Two one-act plays by local expat playwrights take to the Seoul stage from Saturday, in a project that sees Seoul Players show off their writing as well as their stage talents.
The two plays have their share of laughs, but will leave audiences something to contemplate, said co-producer Kim Schroeder.
“Rent, Boy” (Robert Michael Evans)
The first, “Rent, Boy” by Raymond C. Salcedo, is a comedy of errors and unpaid debts centered on youth and bad behavior.
“It‘s a wonderful journey. It’s kind of a dramedy. It has wonderful comic moments but it also has very beautiful dramatic moments that are well executed because both plays have really strong casts of actors,” Schroeder said.
The second play, Daniel Kennedy’s “Water Weight,” provides an intriguing synopsis: “A disturbed woman crashes her car in to a diner, further complicating the mystery of how ‘The Stranger’ will gain entrance to the only available toilet.”
Though this may sound like a straight comedy, Schroeder said it developed beyond that.
“Walter Weight” (Robert Michael Evans)
“It begins to look like a comedy, and then it turns into something a bit more serious,” she said. “The moment and the journey the audience goes through while watching these plays is something else.”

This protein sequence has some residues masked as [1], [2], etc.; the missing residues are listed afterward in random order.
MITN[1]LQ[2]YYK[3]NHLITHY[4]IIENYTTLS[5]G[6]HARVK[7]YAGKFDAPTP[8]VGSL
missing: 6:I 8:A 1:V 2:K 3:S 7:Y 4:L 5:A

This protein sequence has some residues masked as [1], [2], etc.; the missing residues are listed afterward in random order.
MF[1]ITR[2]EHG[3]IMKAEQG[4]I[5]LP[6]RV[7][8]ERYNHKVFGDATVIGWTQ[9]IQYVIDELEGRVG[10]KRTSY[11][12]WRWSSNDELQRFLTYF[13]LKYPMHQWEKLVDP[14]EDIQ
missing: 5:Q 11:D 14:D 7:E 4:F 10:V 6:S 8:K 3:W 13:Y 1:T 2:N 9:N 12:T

Seoul Players’ 10-minute play festival takes submissions from around the world each fall, but Schroeder said she and fellow co-producer Kevin Lambert wanted to create a “homegrown” project.
“Kevin and I had a vision about it last year, where we wanted to make this festival completely local, and we wanted expat writers in the community, local actors, local directors,” she said.
“And we wanted to do this because we felt that there‘s a lot of talent within the community.”
A new aspect of this project was that the writers were invited for a workshop midway through the rehearsals, to see how the director and cast were developing the play.
“In the middle of the process we also had a workshop where the writers were invited to see part of the progress and give feedback and the actors, director and writers could communicate with each other and give each other their insights based on where they were at the time,” Schroeder said. “And that really helped create a well-rounded piece, which we have now.”
Both plays are in English with Korean subtitles.
Performances take place at the Yeollim Hall Theater on Saturday at 3 p.m. and 7 p.m. and Sunday at 3 p.m., and again at the same times on May 27 and 28.
Tickets can be reserved via firstname.lastname@example.org and are 15,000 won in advance or 20,000 won at the door.